It can be hard enough changing schools, but Mingus Union football senior Martin Soria changed towns, levels and perhaps even sports, depending on how you look at it.
After starring at Williams, Soria moved to Cottonwood and Mingus Union and has continued to impress.
“He’s been great,” said Mingus Union head coach Bob Young. “A very coachable kid, he’s come right in and transitioned into the school. He’s a well-respected kid already.”
Last year, Soria led the Vikings to the 1A state championship game and was first team All-State as a defensive back and second team as a quarterback.
Soria said it’s a lot of hard work moving up to levels to 4A and from 8-man football to 11-man but he likes working hard.
“It’s been good, they just have us working, working, working, really right now there’s no days off,” Soria said. “I try to spend time with my family but really there’s no time for that. You just need to keep on working but that’s good for you because it transitions onto the field.”
So far for Mingus Union, Soria has been playing defensive back and receiver and will likely run the ball in the fall. He’s a potential emergency quarterback after juniors Antoine Zabala and Chaz Taylor.
“He’s an amazing kid, he’s an athlete that you always want on your team,” Zabala said. “He’s fast, he doesn’t talk back, he doesn’t argue, he’s just a hard worker and gets stuff done.”
Williams was 1A North region player of the year and offensive POY.
In 8-man football, there are two less offensive lineman and one less skill player, usually a flanker or someone from the backfield. Usually, like in Arizona, the field is smaller too.
In Arizona 6A through 2A play 11-man and 1A 8-man. The 8-man games are pretty high scoring. Scottsdale Saguaro, with about 18 players that had NCAA Division I scholarship offers, scored 42 points in the state championship game, while Bagdad scored 60 in the 1A title game.
Soria said that while 8-man is quicker with less people on the field, the 4A players are faster and the holes close a lot quicker.
“You just have to make one guy miss and you know, it’s to the touchdown,” Soria said. “But here you have to make two, three guys miss.”
Last year Soria threw for 1,548 yards, 18 touchdowns, six interceptions and was 99-for-188 through the air. He rushed for 981 yards.
Soria didn’t mind giving up quarterbacking, he wanted to try something new and felt it held him back a bit.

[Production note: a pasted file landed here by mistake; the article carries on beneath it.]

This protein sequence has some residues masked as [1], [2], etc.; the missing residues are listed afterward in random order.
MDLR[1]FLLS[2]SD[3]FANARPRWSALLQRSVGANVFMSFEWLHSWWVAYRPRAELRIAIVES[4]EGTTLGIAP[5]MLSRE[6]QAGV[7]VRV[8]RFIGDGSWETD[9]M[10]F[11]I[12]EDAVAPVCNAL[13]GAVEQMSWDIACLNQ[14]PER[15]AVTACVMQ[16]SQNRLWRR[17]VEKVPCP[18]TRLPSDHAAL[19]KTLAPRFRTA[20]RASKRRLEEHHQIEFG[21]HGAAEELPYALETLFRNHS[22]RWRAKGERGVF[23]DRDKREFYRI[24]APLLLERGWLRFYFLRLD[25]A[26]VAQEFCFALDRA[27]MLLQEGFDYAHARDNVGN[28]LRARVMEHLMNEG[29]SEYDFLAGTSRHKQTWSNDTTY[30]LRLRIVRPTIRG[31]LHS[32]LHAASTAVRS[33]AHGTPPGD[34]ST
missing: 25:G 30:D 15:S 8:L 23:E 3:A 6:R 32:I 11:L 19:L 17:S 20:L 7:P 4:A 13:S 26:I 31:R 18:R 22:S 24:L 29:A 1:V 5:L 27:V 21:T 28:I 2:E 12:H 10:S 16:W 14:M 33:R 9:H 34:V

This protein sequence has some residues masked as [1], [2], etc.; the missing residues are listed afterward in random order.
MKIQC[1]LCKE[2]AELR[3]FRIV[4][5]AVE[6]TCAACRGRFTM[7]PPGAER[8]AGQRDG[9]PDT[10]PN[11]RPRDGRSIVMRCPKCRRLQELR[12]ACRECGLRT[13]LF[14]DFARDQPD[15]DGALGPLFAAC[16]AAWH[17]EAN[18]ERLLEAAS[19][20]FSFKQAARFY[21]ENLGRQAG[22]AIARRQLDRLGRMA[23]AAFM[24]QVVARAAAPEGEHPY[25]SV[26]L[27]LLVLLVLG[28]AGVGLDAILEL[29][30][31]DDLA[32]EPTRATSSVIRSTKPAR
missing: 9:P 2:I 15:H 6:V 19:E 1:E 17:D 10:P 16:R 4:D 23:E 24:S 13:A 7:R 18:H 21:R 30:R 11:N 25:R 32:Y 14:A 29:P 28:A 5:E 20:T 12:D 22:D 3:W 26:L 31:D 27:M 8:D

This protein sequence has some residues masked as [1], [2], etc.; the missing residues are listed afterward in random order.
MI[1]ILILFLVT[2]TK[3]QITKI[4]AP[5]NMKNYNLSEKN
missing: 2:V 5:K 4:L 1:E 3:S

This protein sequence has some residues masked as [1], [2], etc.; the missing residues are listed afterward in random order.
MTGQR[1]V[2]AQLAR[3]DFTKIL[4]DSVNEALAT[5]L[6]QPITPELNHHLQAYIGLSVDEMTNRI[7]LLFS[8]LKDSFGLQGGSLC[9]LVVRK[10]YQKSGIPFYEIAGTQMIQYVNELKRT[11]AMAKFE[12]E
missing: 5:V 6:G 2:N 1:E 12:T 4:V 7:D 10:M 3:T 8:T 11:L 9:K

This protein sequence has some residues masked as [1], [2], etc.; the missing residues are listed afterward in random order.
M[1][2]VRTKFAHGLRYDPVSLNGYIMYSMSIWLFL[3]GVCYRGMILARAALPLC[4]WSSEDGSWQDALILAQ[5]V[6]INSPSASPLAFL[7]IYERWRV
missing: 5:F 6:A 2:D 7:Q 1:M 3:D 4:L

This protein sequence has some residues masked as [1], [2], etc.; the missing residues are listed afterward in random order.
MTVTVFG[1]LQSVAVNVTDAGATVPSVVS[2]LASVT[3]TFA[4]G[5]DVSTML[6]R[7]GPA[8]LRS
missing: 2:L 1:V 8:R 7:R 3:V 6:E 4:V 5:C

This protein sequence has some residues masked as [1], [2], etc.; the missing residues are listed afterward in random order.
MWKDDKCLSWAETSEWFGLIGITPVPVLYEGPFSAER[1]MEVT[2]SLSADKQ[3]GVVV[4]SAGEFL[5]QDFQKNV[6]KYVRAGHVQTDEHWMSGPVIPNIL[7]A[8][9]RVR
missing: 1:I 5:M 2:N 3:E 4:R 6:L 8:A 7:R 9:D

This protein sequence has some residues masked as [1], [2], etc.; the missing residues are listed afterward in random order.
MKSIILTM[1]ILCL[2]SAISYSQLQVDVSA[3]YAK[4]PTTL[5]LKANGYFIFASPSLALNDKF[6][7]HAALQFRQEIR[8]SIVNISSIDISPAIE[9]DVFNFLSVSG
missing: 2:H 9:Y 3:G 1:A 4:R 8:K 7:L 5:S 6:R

“I was like ‘where ever I fit on the field on the new school is what I’m going to do to help the team out,’” Soria said.
He was fifth in 1A in passing, fourth in points with 128, fourth in total yards (2,529), fifth in touchdowns (19) and sixth in rushing.
On defense he had 25 solo tackles and 21 assisted tackles to end the season with 46 total tackles. He made one interception, one fumble recovery and two pass deflections.
Young said Soria was a plesant surprise.
“I didn’t know, I didn’t really know anything about him,” Young said. “I’m focused on who we play, so I didn’t focus on that I’d heard some good things, but until you see the kid. Like I said, he’s just a great kid.”
Soria adds to a Mingus team that returned just six future seniors from the 2016 team.
“Seniors are important to your team and you look up to seniors for leadership,” Zabala said. “I know that adding another one to this group is going to be amazing, it helps this team all through this year, not with numbers but all through the season, off the field and on the field.”
With Soria fitting into Mingus so well, it takes some of the sting from away from moving.
Soria said it hurt leaving his family and friends at Williams and thought they could have won the state championship in 2017 but he thinks it’s for the best, that he’s making himself better through the hard work at Mingus.
“I feel like it was tough, especially for my family and friends because I build a legacy there and just to leave it like that,” Soria said. “Next year I believe we could’ve won a state championship and throwing that all away it kinda like breaks my heart but really I just miss family and friends. I’m more like a family guy.”